Finding a positive attitude when you’ve been diagnosed with a blood cancer can be difficult, but in the long run, we know that maintaining a positive attitude can make a difference in how we feel and how we live every day. What’s inspired families The Rob Branham Foundation has worked with? Hear what they have to say....
“I told myself to keep hoping and to have faith, and most importantly, keep a positive attitude about things...tell yourself you will make it through. Also, be compliant and informed about your care.”
“I will keep fighting to live for my husband and children.”
“In my case I live on a houseboat so because of the fact that both times I was diagnosed stage 4 the only thing outside my family keeping me motivated was to watch the water with ships and other boats, knowing some day I would be back out sailing.”
“I have a beautiful daughter who was my inspiration to get better.”
What inspires you to fight your blood cancer or provide support for a friend or family member who’s in the fight?
For one Darien, CT family, the diagnosis of multiple myeloma doesn’t lead them to thinking about ‘What ifs….;’ they think, instead, of ‘What can we do about it?’
When JP Kealy was diagnosed in 2014, he and his wife Annemarie didn’t even know what the disease was. After treatment that got his disease under control, they became involved with Moving Mountains for Multiple Myeloma, a program through the Multiple Myeloma Research Foundation, that raises funds for research, promotes awareness of the disease, and provides hope for patients through their participation in challenging hiking trips around the world.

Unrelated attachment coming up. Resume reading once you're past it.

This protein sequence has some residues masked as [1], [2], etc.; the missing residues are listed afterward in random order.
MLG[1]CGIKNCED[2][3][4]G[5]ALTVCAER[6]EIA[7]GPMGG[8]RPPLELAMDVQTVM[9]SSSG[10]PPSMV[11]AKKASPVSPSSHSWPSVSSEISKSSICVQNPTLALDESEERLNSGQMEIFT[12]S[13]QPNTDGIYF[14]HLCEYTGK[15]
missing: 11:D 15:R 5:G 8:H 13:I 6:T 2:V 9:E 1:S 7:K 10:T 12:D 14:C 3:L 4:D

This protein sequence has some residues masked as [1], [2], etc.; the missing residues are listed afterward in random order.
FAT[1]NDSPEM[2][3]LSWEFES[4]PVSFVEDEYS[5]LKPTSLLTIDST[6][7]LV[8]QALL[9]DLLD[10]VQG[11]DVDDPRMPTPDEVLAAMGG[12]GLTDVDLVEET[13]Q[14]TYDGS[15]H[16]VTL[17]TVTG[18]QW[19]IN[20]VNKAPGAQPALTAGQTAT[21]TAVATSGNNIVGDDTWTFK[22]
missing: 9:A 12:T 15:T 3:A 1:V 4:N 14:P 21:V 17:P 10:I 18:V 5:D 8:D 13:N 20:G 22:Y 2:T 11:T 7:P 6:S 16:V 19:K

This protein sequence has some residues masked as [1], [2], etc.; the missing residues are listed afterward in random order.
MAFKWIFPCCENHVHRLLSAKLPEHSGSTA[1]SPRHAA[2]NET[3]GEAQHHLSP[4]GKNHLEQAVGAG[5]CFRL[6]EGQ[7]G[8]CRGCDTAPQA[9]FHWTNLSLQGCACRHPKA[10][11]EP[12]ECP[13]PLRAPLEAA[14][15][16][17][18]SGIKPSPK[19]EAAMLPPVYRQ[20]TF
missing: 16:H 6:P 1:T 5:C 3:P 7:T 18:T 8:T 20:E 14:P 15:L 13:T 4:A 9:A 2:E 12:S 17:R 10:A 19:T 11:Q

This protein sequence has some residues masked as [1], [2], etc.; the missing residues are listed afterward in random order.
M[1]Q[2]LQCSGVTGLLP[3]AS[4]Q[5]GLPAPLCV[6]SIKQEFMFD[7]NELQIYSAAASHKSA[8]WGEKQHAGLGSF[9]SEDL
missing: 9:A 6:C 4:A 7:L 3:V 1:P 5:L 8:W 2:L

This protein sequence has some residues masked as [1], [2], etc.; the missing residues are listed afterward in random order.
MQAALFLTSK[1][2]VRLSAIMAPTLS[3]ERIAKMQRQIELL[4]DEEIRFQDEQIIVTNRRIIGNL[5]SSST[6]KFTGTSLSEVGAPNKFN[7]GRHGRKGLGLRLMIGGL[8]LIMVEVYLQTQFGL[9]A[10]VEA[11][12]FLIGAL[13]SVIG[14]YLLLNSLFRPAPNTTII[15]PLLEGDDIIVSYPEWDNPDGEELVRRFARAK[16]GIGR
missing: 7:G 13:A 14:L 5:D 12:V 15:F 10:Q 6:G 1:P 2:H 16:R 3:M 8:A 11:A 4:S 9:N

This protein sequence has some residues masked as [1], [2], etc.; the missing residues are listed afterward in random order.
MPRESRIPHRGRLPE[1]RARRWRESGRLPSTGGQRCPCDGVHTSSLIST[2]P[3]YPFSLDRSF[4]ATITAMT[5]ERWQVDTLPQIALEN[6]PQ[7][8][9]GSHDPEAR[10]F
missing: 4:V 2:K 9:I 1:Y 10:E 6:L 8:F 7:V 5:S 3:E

Read about how their experiences have inspired them to move mountains to work for a cure.
Annamarie & JP Kealy
So many blood cancer patients get blindsided by the diagnosis, and feel helpless to deal with all the emotions and changes it brings. Staying positive can be hard, but good advice comes from teenager Kimberly Peacock after her 2-year battle with leukemia: “I’d probably tell them just to keep your focus forward and have confidence in yourself and everything will play out. You just kind of have to stick with it. It feels like you have no control, but you do have control over how you react to things and I think that’s a big part of it."
Read Kimberly’s inspiring story here.
Patients fighting blood cancer usually have one big goal - to get their cancer under control and beat the disease. Brian Smith of Bremerton, NY had another big goal on November 3rd of this year - to run and complete the New York City marathon….a 26-mile run through all 5 boroughs. Brian was one of more than 65 athletes running as part of the Multiple Myeloma Research Foundation’s Team for Cures, raising money for cancer research.
Read why running as part of this team is an inspiration to Brian. Local cancer patient to run in NYC Marathon
Fighting a blood cancer takes courage and determination. Winning the battle often inspires the patient to help others who face similar battles. Meet Fabian Bolin, a leukemia survivor, who’s determined to use social media to help improve support for, and the mental health of, those impacted by cancer.
At the age of 28, my career was skyrocketing but I always knew working at that pace would come at a price.
I was living in London at the time and had planned to return to Sweden for a few weeks to visit family and friends during the summer, so I ignored my body's complaints. In the days leading up to my departure to Sweden, my physical condition drastically deteriorated. I was sweating uncontrollably and my thigh lymph nodes were aching. Suspecting a serious bout of the flu I attributed the pain to my body telling me I was overdoing it.